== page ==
Story | 18 Aug, 2020

IUCN joins #RoarforThaiTigers - Global Tiger Day 2020, underscores need for transboundary tiger conservation

IUCN, Department of National Parks, Wildlife and Plant Conservation (DNP), Faculty of Forestry - Kasetsart University, Wildlife Conservation Society (WCS), World Wide Fund for Nature (WWF), Zoological Society of London (ZSL), Panthera-Thailand, Seub Nakhasathien Foundation, Freeland Foundation, Tigers Project and UNDP jointly organised the #RoarForThaiTigers: Global Tiger Day 2020 on 29 July 2020, at the Bangkok Art and Culture Centre.

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Photo: ©IUCN

Ambassador to Switzerland Helene Budliger Artieda opened the celebration. She spoke about CITES, the Convention on International Trade in Endangered Species of Wild Fauna and Flora. Demand for tiger bone, skin, and other body parts leads to poaching and trafficking and is the largest threat to tigers in the world.   

Today, there are major threats to tiger populations include land encroachment, habitat loss, wildlife poaching, and trafficking. Globally, there are only about 3900 tigers of six different subspecies left in the wild.

At present, Thailand becomes a critical habitat for tigers and having the capacity to take a lead on tiger conservation in the Indochina region. Thailand encourages cooperation among neighboring countries in Southeast Asia to support tiger conservation,” said Mr. Pongboon Pongthong, Deputy Permanent Secretary, Ministry of Natural Resources and Environment.

Thailand’s Ministry of Natural Resources and Environment (MONRE) prioritises tiger conservation in the country by having comprehensive actions such as 1) conserving intact forests and tiger’s habitats, 2) supporting people engagement in sustainable forest management, 3) combating illegal wildlife trade, and 4) encouraging collaboration among all stakeholders.

The Department of National Parks has supported the Ministry of Natural Resources and Environment to coordinate with the Government of Myanmar for working towards transboundary management of tiger habitats between the two countries. At the present, Myanmar government is preparing the nomination of Tanintharyi Nature Reserve for ASEAN Heritage site and later for World Heritage site, which will strengthen the transboundary collaboration of tiger habitats by both countries,” said Mr. Prakit Vongsrivattanakul, the Deputy-Director General of the Department of National Parks, Wildlife and Plant Conservation.

In 2010, Thailand committed to double the tiger population by 2022. He shared that in Thungyai-Huai Kha Kaeng Wildlife Sanctuaries, a Natural World Heritage site where the tiger population has increased by 50% from 46 in 2008 to 79 in 2020.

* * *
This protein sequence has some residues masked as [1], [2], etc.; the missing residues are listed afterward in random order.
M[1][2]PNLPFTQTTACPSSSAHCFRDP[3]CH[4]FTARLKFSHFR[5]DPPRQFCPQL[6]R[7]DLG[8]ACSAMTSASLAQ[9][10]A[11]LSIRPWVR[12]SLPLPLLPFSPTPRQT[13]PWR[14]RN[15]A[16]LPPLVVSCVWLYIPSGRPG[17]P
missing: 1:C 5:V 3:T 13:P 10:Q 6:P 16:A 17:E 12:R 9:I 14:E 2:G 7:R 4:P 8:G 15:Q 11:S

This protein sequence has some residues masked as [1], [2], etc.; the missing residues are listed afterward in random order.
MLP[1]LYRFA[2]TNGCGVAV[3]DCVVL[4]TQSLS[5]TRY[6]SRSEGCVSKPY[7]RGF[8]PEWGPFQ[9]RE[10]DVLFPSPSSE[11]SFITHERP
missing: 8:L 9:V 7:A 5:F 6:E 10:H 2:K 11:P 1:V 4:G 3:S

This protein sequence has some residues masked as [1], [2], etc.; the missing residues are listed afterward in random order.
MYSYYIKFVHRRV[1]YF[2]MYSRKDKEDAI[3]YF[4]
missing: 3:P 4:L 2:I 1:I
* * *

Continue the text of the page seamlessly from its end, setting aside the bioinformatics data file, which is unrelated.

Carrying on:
The Tiger Talks session drilled down into the detail of tiger conservation, habitat management and community engagement in Thailand. Protecting tigers requires a strong protection system for natural parks. One of the effective tools is the SMART Patrol System which equips park rangers with information and technology to improve protect area management, boost their morale, and instill a sense of pride in their duty.

Dr. Pornkamon Chonburom, wildlife researcher from the Wildlife Conservation Society (WCS) mentioned during the session, “Tiger conservation will include preservation of large areas of forest for their habitats. In Southeast Asia, Thailand is the most important habitat of tigers. In addition, there is a need for tiger prey population conservation and rehabilitation. These important preys include Sambar deer, Boars, Gaur, and Banteng. It was reported that the tiger from Huai Kha Khaeng Wildlife Sanctuary was dispersed across Myanmar, unfortunately, it was killed there. Therefore, promoting transboundary collaboration, improving understanding and engagement of local communities in tiger conservation is essential.

In a statement, Aban Marker Kabraji, IUCN Asia Regional Director said, “Tigers know no boundaries. Thus, it is important to open the corridors for transboundary collaboration among Asian countries to conserve this magnificent species.” With Thailand leading, IUCN has been implementing a transboundary tiger conservation programme with Myanmar focused on capacity building and knowledge sharing.

#RoarForThaiTigers brought together tiger conservation supporters to acknowledge success, celebrate these magnificent creatures, and recognize the importance of continuing cooperation. The emergence of COVID-19 as a recent zoonotic disease is a reminder of the interconnectivity between human activities, public health insecurity, and the need for continuous focus on habitat and species protection.